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Session 5: Text-Based Answers Audience: 6 – 12 ELA & Content Area Teachers.

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Presentation on theme: "Session 5: Text-Based Answers Audience: 6 – 12 ELA & Content Area Teachers."— Presentation transcript:

1 Session 5: Text-Based Answers Audience: 6 – 12 ELA & Content Area Teachers

2  Become familiar with the emphasis on reading instruction that stays closely connected to the texts.  Understand the importance of argument and evidence in the Common Core State Standards.  Identify some examples and non-examples of classroom practices that encourage students to return to the text for text-based answers and evidence.  Become aware of resources in the Oregon K-12 Literacy Framework and K-12 Teachers: Building Comprehension in the Common Core. 2

3 Reading Anchor Standard 1  Read closely to determine what the text says explicitly and to make logical inferences from it; cite specific textual evidence when writing or speaking to support conclusions drawn from the text. Writing Anchor Standard 9  Draw evidence from literary or informational texts to support analysis, reflection, and research. 3

4  Writing Anchor Standard 1 ◦ Write arguments to support claims in an analysis of substantive topics or texts, using valid reasoning and relevant and sufficient evidence.  Speaking & Listening Anchor Standard 3 ◦ Evaluate a speaker’s point of view, reasoning, use of evidence and rhetoric.  Speaking & Listening Anchor Standard 5 ◦ Present information, findings, and supporting evidence…. 4

5  Model close reading.  Select works that are worth teaching in depth.  Create interesting sequences that draw students into the texts.  Pre-teach vocabulary and/or background and scaffold the texts to make them accessible to students without pre- teaching the content of the texts.  “Step back” and allow the readers space and time to experience the texts unmediated.  Students have rich and rigorous conversations which are dependent on students reading a central text.  Set up questions so students make their own judgments and back them up with evidence from the text. 5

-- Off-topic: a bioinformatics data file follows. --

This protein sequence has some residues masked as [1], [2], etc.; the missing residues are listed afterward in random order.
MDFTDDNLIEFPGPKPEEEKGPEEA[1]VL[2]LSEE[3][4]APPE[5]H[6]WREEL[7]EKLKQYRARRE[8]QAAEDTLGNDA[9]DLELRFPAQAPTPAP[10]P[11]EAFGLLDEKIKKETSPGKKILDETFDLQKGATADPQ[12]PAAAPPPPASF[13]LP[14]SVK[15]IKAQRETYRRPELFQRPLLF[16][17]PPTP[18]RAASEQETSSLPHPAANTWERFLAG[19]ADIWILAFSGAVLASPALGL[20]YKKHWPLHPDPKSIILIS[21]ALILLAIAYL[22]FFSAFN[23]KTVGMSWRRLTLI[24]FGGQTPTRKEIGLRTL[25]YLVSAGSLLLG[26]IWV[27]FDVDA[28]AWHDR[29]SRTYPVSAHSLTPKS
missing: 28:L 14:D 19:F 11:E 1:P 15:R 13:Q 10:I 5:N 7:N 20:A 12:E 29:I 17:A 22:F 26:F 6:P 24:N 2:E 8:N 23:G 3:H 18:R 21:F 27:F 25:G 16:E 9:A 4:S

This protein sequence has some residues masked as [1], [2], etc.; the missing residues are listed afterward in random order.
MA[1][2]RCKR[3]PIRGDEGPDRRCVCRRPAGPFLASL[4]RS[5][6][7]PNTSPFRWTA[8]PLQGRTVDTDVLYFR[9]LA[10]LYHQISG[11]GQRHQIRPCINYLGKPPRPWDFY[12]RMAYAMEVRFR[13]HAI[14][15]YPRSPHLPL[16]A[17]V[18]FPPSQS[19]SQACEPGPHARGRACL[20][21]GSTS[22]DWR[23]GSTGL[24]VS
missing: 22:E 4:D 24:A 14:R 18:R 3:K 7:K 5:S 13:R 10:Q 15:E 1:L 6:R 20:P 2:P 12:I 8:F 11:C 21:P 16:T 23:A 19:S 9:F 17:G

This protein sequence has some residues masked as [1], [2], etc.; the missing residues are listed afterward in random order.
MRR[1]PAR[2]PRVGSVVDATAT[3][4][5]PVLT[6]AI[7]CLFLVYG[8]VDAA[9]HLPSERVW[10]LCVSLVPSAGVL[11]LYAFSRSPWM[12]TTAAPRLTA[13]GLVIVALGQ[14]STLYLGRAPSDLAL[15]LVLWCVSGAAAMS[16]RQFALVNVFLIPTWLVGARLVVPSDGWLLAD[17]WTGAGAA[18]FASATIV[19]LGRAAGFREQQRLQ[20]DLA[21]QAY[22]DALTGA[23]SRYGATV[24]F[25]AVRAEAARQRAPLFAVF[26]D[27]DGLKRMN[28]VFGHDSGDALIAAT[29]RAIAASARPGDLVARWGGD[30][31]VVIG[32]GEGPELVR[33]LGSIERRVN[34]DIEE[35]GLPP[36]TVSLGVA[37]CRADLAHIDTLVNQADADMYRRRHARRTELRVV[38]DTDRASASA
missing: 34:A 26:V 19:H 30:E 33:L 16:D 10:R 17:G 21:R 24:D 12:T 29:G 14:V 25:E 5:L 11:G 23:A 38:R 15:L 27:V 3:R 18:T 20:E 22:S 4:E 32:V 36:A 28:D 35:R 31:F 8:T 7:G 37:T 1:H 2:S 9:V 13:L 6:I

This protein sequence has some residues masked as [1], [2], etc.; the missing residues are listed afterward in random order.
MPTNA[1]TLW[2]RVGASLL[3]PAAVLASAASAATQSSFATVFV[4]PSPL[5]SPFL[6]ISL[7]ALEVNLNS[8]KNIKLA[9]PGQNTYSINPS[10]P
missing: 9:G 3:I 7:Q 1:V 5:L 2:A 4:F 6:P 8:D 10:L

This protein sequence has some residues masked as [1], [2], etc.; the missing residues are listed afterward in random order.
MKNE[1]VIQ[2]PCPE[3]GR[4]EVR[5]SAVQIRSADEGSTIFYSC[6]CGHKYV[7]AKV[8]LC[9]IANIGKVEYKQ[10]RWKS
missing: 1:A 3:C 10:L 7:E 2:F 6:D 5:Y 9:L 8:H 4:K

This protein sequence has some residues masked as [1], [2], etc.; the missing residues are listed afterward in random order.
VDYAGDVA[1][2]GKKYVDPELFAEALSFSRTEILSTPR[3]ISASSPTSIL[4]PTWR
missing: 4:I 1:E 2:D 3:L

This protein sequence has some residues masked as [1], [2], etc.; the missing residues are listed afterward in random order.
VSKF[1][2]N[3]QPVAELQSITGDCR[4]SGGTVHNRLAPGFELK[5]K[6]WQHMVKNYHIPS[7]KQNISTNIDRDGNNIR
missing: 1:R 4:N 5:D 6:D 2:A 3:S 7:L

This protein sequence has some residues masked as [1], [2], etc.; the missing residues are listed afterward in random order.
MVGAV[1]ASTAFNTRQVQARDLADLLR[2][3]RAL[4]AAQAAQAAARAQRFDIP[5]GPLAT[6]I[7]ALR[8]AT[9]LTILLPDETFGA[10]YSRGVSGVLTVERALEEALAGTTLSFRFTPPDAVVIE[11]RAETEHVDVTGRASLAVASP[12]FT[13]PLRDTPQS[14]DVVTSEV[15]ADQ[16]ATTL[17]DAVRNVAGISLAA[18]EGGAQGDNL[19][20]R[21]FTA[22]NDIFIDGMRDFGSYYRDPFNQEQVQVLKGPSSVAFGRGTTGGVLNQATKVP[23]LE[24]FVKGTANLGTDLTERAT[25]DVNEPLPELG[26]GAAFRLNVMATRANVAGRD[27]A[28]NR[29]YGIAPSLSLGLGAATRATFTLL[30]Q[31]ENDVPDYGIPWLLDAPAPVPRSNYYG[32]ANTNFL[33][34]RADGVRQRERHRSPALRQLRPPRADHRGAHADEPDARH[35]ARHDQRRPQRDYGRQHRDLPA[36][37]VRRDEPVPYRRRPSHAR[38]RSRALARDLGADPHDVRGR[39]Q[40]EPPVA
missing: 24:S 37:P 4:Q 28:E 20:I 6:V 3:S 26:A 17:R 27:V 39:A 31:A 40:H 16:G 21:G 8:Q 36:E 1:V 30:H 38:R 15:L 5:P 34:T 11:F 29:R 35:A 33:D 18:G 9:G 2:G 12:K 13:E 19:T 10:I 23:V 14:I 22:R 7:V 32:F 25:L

6 Brown v Board of Education “Neither the atom bomb nor the hydrogen bomb will ever be as meaningful to our democracy as the unanimous decision of the Supreme Court of the United States that racial segregation violates the spirit and letter of our Constitution.” -- The Chicago Defender, 1954 6

7  Scaffolding supports the text.  Pre-reading activities allow the text to unfold itself to the reader, preserving the reading experience.  Questions lead students deeper into the text and cause them to pay closer attention to it.  The classroom experiences stay deeply connected to the text.  Scaffolding supplants the text.  Pre-reading activities pre-empt or deflate the reading experience  “Connection” questions and discussions lead away from the text.  Activities are not text- based. 7

8  Classroom activities that support content standards (e.g., language, literature, social studies, science) aimed at building students’ knowledge base.  Classroom activities that support reading standards aimed at enabling students to enlarge their knowledge base through unassisted reading. 8

9 From “Winston Churchill Braces Britons to Their Task” I say to the House as I said to ministers who have joined this government, I have nothing to offer but blood, toil, tears, and sweat. We have before us an ordeal of the most grievous kind. We have before us many, many months of struggle and suffering. You ask, what is our policy? I say it is to wage war by land, sea, and air. War with all our might and with all the strength God has given us, and to wage war against a monstrous tyranny never surpassed in the dark and lamentable catalogue of human crime. That is our policy. You ask, what is our aim? I can answer in one word. It is victory. Victory at all costs - Victory in spite of all terrors. Victory, however long and hard the road may be, for without victory there is no survival. I take up my task in buoyancy and hope. I feel sure that our cause will not be suffered to fail among men. I feel entitled at this juncture, at this time, to claim the aid of all and to say, “Come then, let us go forward together with our united strength.” 9